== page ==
Membership-only warehouse club Costco Wholesale  (COST) - Get Report may be down nearly 7% this year, after seven straight years of positive gains, but this retail stock will soon resume its upward trajectory. Costco is among a group of equities that should beat the market in 2016, even as broader indices struggle.

Costco is beating Wal-Mart Stores  (WMT) - Get Report black and blue. For investors tired of waiting for the ever-elusive rebound at Wal-Mart (as the biggie gets crushed by Amazon.com online as well), Costco offers a great investment opportunity in what's been a terrible year.

For Wal-Mart, the fourth quarter showed how net sales excluding fuel at Sam's Club declined 0.1%, and comparable sales in this segment fell 0.5%. On the other hand, Costco announced a 4% increase in constant currency sales for the four weeks period ended Jan. 31, 2016. For the 22-weeks ended Jan. 31, Costco looked even better with the company clocking a 6% rise.

At a time when companies built as brick-and-mortar operations are struggling to find their way against e-commerce only players, Costco grew revenues by 3.2% for the 2015 fiscal year (ended August). Among other things, Costco smartly fended off an unfavorable dollar and low gasoline prices.

Wal-Mart churned out a poor 1.9% rise in topline growth for the 2015 year (ended January). Over the next two quarters (February 2016 and May 2016), Costco is projected to deliver sales growth of 4%-6% year-over-year while Wal-Mart will probably post a drop of about 1% in topline on both counts.

It's clear that Costco will continue to out-perform Wal-Mart for a considerable period of time, by dint of its far-reaching strategy. For 2016 fiscal year ending in August, Costco is expected to reflect a 4.20% growth in annual sales. Compare this to Wal-Mart's miniscule 0.30% (year ending Jan. 2017).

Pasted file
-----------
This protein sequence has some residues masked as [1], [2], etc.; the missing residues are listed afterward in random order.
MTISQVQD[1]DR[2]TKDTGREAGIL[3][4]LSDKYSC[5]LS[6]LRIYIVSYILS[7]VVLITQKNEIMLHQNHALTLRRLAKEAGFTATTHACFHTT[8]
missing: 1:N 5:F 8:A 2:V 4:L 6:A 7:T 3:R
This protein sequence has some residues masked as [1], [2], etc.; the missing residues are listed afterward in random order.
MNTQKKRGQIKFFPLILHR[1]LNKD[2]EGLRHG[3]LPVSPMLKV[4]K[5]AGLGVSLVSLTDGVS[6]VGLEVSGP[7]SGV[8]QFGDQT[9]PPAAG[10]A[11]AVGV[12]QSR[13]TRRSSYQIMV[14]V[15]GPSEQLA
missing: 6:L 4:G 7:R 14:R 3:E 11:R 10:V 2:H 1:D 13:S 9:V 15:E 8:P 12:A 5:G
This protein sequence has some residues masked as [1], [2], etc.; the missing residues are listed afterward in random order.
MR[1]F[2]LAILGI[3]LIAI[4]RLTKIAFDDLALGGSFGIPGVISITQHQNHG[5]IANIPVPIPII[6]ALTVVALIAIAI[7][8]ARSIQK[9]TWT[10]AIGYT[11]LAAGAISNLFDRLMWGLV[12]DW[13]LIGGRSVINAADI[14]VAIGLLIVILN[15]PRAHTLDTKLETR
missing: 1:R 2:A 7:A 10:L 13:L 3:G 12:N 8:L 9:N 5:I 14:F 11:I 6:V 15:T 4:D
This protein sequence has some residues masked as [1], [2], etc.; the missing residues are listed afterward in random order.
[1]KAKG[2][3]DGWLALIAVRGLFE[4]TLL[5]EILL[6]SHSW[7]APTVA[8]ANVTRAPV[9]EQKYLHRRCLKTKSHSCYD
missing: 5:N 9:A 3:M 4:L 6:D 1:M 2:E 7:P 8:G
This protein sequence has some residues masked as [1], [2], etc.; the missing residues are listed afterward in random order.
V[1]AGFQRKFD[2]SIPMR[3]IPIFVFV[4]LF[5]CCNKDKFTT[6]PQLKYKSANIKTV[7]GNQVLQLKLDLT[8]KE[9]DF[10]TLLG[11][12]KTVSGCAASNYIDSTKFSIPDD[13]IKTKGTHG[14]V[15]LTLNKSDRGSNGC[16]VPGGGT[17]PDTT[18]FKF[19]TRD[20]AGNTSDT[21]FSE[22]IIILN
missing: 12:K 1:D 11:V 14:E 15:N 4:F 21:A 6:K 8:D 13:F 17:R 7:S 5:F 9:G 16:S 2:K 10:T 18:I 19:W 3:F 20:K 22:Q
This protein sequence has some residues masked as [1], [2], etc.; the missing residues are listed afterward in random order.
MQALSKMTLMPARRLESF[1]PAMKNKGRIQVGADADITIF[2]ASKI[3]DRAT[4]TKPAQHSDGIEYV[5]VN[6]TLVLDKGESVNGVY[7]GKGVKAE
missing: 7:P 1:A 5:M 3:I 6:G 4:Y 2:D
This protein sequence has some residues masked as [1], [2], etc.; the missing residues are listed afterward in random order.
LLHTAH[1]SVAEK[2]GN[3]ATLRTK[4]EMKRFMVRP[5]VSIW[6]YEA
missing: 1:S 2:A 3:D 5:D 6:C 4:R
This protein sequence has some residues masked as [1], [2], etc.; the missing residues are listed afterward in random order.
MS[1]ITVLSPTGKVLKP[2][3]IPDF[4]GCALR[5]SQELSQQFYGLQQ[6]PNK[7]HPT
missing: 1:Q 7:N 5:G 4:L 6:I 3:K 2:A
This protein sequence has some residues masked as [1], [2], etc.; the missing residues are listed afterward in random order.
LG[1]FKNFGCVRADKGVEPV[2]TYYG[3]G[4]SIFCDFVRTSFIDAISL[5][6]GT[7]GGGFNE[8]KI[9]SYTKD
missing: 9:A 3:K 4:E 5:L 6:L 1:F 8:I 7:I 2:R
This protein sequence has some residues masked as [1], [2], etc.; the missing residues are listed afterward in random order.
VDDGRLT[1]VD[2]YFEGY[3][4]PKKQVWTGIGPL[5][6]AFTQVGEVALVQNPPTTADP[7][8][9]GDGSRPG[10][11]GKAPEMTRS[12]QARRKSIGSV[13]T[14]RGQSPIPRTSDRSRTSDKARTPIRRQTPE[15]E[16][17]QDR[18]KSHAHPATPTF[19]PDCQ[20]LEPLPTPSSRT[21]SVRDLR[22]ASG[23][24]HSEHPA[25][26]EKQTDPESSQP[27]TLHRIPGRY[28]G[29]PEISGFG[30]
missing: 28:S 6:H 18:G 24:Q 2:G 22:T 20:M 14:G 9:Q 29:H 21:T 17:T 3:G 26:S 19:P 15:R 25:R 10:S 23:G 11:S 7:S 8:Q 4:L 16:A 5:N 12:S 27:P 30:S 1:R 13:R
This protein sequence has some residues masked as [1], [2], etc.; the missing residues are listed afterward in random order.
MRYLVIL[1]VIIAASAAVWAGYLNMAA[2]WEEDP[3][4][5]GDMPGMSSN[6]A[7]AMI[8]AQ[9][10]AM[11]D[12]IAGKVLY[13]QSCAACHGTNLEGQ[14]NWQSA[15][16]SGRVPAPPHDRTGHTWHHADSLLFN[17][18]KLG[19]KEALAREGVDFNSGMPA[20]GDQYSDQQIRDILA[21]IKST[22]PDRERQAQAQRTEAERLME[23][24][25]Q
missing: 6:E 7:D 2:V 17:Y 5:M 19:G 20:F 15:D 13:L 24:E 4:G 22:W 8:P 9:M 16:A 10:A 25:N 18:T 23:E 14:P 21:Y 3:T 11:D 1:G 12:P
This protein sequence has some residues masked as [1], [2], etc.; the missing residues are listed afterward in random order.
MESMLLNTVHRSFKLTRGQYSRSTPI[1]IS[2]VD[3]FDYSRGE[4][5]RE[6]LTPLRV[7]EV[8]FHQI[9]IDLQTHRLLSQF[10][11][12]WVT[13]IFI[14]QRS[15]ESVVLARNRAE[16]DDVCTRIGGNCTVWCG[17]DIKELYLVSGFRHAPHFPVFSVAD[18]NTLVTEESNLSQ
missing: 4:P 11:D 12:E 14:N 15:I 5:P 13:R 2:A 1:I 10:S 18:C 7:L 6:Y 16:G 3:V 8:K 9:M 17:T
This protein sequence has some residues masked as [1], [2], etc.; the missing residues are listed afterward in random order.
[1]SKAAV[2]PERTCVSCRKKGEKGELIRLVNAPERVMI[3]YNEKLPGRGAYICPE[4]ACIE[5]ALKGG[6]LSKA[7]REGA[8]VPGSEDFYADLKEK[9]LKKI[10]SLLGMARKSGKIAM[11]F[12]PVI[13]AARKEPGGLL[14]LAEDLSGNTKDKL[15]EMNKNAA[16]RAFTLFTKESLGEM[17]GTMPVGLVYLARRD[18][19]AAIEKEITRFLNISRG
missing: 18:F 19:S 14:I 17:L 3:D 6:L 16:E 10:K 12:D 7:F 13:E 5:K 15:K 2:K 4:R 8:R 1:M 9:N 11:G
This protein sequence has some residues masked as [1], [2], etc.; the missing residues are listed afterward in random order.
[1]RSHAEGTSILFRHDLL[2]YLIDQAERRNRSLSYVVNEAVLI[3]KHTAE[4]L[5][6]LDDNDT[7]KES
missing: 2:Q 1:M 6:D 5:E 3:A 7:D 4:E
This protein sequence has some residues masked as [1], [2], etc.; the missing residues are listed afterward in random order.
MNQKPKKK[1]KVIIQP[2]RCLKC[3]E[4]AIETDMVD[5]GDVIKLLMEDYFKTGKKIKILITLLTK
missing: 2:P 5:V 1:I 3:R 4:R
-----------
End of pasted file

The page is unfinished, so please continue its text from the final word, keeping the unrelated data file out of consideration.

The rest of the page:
WMT data by YCharts

Smaller peer
Target (TGT) - Get Reportis expected to post a nearly 2% rise in sales for the year ended Jan. 2016 -- and then a nearly 1% drop for the year ending Jan. 2017.

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Over the next five years, Costco is projected to post an earnings per share (EPS) growth of 8.53% every year -- miles ahead of Wal-Mart's 0.23% growth for the next half a decade. While some feel wages have no connection to overall productivity, Costco's strategy of paying fair wages to workers has actually improved its positioning. Happy employees translate into a more productive and profitable company.

Wal-Mart has the edge in operating margins (at 5% TTM) compared to Costco's 3.11%. But more significantly, Costco holds the superior balance sheet. Costco has $6.2 billion cash and $6.1 billion in debtWal-Mart has $8.7 billion in cash and $50 billion in debt,

Wal-Mart's 41 years of dividend growth is impressive as is the company's nearly 3% yield. Its payout ratio of 47.2% stands out, compared to Costco's less than 30% (in tow with 12 years of dividend growth history, though it yields 1.06%).

The low yield has more to do with Costco's share prices being on a secular bull run as it delivered 12%-20% gains every year since 2009. During the same period, Wal-Mart has delivered losses for two years (2009 and 2015), nearly 1% gains in 2010, and between 9%-15% gains every year in 2011-2014.

In terms of absolute dividend growth, Costco has increased dividend payments from 92 cents a share in 2011 to $6.56 including special payouts (roughly seven-fold) in 2015. Removing the $5 special cash dividend in 2015, Costco paid $1.56 in 2015 (14.1% CAGR from 2011) while Wal-Mart has grown its dividend payments from $1.46 in 2011 to $1.96 in 2015.

Wal-Mart's business model is undergoing a painfully slow transition. However, Costco doesn't suffer from legacy problems. In fact, Costco incrementally raised its membership fees over the past 20 years and that's worked well, so far. The company's premium valuation has been consistent and solid. Investors have shown that they are ready to pay more than 24 times forward earnings compared to more than  15.25 times for Wal-Mart.

The verdict: Costco appears poised to usurp Wal-Mart as the big box retail king.

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This article is commentary by an independent contributor. At the time of publication, the author held no positions in the stocks mentioned.